If your pool gets a lot of use and people are in and out daily or many times a week, the lower operating costs of the electric heat pump might be more beneficial for you and your family. Your heat pump would be running almost continuously to heat the outside air and raise the pool temperature, but it would maintain a continuous even flow of warm water into your pool so you don’t have to plan ahead every time you want to swim. Using a gas fired pool heater in this manner would get very expensive very fast. Because of this we now often install electric heat pumps over gas heaters for our new in-ground pool customers as these families anticipate lots of use of their new pool installation. Even though the electric heat pump is more expensive up front its value increases the more you use your pool.
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You may have noticed I did not talk about solar pool heaters in this article. At present I do not believe there is a reliable and cost effective solar heating solution available for pool owners here in New England. I suspect in years to come the technology will become more efficient and less expensive and could be a viable option for pool owners, but the technology is just not there yet in my opinion.
As with many in-ground pool options there is no better or worse here, it is all relative to how you use your pool. Take some time to think about your pool usage and decide what fits your needs best. Do you just need a fast acting gas pool heater to use on the weekends and want to extend your pool season into the cooler spring and fall months? Or do you just want to maintain temperature continuously throughout the pool season and opt for the cheaper operating costs of the electric heat pump?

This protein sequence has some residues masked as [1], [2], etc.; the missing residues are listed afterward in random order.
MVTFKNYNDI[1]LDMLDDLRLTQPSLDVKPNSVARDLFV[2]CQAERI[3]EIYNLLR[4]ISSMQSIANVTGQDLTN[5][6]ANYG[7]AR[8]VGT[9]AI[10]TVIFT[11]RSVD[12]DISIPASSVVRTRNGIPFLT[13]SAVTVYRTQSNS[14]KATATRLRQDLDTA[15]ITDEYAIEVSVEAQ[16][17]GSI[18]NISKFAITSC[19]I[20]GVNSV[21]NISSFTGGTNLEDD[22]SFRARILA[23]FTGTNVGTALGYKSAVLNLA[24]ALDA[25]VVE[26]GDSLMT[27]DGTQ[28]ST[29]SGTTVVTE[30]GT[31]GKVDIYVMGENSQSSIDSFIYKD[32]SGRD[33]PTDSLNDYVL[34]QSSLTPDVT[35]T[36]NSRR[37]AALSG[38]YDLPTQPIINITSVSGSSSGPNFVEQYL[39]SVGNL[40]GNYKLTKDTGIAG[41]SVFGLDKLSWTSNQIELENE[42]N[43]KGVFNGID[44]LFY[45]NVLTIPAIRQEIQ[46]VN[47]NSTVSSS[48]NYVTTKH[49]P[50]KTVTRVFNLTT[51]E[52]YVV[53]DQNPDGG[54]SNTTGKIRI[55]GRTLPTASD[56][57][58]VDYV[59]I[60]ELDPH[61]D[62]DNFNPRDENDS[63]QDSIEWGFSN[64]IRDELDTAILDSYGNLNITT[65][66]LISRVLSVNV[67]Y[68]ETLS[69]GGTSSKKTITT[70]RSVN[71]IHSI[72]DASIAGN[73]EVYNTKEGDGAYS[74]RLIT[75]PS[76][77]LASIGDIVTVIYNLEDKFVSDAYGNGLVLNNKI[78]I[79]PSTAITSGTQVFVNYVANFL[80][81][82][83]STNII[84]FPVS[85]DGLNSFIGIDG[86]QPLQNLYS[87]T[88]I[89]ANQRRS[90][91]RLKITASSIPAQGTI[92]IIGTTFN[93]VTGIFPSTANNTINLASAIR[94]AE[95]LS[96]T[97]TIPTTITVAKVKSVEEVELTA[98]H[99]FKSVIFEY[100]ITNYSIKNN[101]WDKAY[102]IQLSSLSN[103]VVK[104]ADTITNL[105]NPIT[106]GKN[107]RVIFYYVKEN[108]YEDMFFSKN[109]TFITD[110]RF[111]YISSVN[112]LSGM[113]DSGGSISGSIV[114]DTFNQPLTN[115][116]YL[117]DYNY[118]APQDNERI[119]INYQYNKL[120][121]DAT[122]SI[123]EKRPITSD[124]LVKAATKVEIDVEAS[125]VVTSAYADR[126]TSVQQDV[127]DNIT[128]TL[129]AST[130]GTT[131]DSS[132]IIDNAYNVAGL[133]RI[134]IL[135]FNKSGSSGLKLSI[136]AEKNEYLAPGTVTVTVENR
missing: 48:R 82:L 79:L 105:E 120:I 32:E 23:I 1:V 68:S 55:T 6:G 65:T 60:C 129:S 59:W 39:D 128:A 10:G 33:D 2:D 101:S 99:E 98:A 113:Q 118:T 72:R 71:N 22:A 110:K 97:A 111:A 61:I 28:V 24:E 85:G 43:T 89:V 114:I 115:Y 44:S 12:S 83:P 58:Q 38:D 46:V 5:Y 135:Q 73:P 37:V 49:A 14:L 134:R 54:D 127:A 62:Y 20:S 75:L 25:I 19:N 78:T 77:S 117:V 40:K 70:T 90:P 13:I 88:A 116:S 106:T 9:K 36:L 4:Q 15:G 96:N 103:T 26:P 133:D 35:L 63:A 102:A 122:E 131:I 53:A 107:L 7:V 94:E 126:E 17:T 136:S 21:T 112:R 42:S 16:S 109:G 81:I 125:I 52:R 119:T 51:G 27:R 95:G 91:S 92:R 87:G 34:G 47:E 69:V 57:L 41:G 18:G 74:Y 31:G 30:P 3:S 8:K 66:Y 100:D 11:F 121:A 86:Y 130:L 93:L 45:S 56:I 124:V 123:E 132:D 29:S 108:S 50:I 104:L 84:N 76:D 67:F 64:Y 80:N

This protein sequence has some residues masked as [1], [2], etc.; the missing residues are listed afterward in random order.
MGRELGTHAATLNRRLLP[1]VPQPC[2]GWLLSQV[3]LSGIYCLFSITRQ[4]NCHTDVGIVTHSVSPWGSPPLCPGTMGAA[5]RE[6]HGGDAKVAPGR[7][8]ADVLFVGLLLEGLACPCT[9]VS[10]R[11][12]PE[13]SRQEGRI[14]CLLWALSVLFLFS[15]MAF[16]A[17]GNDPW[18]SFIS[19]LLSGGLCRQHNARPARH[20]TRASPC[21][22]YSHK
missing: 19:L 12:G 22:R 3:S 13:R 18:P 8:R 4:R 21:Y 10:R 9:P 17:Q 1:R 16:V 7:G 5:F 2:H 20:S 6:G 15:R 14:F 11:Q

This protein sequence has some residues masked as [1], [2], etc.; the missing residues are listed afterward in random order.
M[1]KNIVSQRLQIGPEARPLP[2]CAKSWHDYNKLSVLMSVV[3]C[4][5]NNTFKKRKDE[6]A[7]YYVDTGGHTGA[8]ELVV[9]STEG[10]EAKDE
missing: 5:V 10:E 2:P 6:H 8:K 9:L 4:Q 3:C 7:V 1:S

We get asked these questions a lot at Precision Pool Construction and I hope this quick guide helped answer some of them for you.
On a daily bases how much would it cost to run the electrical unit on a 20X40 inground pool? Also what size unit would you recommend for the size of the pool and also do you know approximately how much a unit to support the heating would cost?
It will vary based on your kilowatt hour costs, but in the
New England area you are at about $6/day to maintain 80 degree water temp. You can drastically lower that cost however with a solar cover that will reduce the night time evaporation.
I would recommend a heat pump at about 120,000BTU+ for that pool as you have about 30,000gals of water.